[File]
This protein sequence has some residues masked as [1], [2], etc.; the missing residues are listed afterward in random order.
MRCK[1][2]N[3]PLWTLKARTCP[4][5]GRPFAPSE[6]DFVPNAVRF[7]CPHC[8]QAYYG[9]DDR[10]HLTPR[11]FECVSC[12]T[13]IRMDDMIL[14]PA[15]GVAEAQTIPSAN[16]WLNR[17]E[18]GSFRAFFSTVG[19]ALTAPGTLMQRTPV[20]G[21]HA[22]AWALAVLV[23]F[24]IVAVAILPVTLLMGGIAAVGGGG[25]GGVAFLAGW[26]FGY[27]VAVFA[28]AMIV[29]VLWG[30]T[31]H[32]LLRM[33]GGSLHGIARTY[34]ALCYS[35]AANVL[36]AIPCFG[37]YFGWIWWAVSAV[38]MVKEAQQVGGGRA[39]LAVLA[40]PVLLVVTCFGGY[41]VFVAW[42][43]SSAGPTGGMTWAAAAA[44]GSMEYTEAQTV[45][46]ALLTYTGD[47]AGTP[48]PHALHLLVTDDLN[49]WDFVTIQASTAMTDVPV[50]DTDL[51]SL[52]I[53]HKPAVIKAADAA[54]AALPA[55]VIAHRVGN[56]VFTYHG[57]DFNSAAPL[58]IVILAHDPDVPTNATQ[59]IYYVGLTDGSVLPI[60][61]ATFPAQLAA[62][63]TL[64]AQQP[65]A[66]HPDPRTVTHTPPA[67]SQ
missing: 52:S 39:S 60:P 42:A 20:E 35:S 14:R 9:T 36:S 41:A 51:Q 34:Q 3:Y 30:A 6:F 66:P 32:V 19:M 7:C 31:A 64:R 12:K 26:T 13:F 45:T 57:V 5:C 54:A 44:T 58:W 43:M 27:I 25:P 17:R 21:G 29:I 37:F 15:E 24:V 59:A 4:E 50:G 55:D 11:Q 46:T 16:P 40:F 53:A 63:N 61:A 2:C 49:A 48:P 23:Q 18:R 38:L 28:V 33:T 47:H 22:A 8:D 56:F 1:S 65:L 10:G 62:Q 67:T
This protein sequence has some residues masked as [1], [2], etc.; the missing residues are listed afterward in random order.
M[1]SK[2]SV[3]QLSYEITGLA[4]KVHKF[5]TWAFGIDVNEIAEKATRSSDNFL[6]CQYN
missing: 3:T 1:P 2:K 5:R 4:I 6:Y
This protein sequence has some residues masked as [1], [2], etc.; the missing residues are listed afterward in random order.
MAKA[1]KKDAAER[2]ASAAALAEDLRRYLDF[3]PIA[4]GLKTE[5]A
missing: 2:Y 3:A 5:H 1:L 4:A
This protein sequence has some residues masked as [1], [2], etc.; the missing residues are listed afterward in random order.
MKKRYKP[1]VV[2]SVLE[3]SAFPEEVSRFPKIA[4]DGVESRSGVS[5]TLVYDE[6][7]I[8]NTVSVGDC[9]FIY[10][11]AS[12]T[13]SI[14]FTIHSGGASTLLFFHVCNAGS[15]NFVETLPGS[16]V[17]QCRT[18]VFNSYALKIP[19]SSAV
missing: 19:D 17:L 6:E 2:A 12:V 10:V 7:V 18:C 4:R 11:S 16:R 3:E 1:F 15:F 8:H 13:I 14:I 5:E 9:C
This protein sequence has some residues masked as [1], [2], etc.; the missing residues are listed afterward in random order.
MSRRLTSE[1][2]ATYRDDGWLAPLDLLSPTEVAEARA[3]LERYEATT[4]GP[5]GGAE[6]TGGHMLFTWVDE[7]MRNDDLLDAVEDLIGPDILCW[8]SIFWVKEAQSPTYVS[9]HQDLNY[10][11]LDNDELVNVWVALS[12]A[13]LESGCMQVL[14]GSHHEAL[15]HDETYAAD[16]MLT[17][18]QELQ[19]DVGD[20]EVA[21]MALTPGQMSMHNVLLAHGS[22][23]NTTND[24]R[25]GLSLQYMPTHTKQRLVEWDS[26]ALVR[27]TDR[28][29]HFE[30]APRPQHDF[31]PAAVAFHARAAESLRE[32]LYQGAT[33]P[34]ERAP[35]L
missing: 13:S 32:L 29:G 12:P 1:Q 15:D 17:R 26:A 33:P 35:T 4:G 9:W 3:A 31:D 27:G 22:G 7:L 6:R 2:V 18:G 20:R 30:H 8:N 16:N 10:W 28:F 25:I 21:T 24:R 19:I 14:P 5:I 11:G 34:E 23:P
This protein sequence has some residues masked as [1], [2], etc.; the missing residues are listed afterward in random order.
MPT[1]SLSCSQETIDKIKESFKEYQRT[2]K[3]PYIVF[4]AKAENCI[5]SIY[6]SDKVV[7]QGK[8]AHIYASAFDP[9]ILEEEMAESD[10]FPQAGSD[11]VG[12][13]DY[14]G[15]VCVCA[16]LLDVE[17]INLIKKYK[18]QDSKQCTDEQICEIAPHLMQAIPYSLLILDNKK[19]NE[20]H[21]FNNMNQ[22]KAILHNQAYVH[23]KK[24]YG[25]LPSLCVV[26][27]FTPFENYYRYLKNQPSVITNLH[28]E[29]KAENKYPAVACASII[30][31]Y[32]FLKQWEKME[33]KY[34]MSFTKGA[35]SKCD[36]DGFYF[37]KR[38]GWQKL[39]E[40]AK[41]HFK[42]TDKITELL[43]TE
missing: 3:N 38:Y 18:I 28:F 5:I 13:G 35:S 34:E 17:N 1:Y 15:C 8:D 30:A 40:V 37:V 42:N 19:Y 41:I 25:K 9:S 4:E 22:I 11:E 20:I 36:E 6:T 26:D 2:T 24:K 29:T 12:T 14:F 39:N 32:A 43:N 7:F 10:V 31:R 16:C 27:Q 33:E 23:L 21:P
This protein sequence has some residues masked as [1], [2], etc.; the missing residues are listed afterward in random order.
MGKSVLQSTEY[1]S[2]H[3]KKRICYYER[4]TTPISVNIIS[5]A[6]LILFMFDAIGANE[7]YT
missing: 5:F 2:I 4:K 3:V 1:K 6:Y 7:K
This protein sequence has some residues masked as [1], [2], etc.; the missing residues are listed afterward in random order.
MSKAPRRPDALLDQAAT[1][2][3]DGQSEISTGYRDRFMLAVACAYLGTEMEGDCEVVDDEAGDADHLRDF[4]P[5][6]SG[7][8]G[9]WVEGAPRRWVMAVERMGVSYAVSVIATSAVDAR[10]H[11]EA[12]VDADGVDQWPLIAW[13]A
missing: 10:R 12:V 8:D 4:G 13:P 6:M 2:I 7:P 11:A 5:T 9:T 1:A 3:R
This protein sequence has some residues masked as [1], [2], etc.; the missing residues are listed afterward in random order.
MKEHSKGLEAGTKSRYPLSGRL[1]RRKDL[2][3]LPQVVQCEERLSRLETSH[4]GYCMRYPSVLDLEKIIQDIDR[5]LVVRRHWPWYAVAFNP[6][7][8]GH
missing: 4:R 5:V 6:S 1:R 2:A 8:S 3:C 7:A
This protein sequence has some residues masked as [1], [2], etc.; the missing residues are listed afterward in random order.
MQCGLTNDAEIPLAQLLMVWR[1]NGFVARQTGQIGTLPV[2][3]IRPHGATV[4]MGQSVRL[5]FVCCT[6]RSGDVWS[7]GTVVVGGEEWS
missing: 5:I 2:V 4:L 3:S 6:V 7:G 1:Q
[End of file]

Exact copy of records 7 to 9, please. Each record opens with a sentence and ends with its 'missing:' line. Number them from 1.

This protein sequence has some residues masked as [1], [2], etc.; the missing residues are listed afterward in random order.
MGKSVLQSTEY[1]S[2]H[3]KKRICYYER[4]TTPISVNIIS[5]A[6]LILFMFDAIGANE[7]YT
missing: 5:F 2:I 4:K 3:V 1:K 6:Y 7:K
This protein sequence has some residues masked as [1], [2], etc.; the missing residues are listed afterward in random order.
MSKAPRRPDALLDQAAT[1][2][3]DGQSEISTGYRDRFMLAVACAYLGTEMEGDCEVVDDEAGDADHLRDF[4]P[5][6]SG[7][8]G[9]WVEGAPRRWVMAVERMGVSYAVSVIATSAVDAR[10]H[11]EA[12]VDADGVDQWPLIAW[13]A
missing: 10:R 12:V 8:D 4:G 13:P 6:M 2:I 7:P 11:A 5:T 9:T 1:A 3:R
This protein sequence has some residues masked as [1], [2], etc.; the missing residues are listed afterward in random order.
MKEHSKGLEAGTKSRYPLSGRL[1]RRKDL[2][3]LPQVVQCEERLSRLETSH[4]GYCMRYPSVLDLEKIIQDIDR[5]LVVRRHWPWYAVAFNP[6][7][8]GH
missing: 4:R 5:V 6:S 1:R 2:A 8:S 3:C 7:A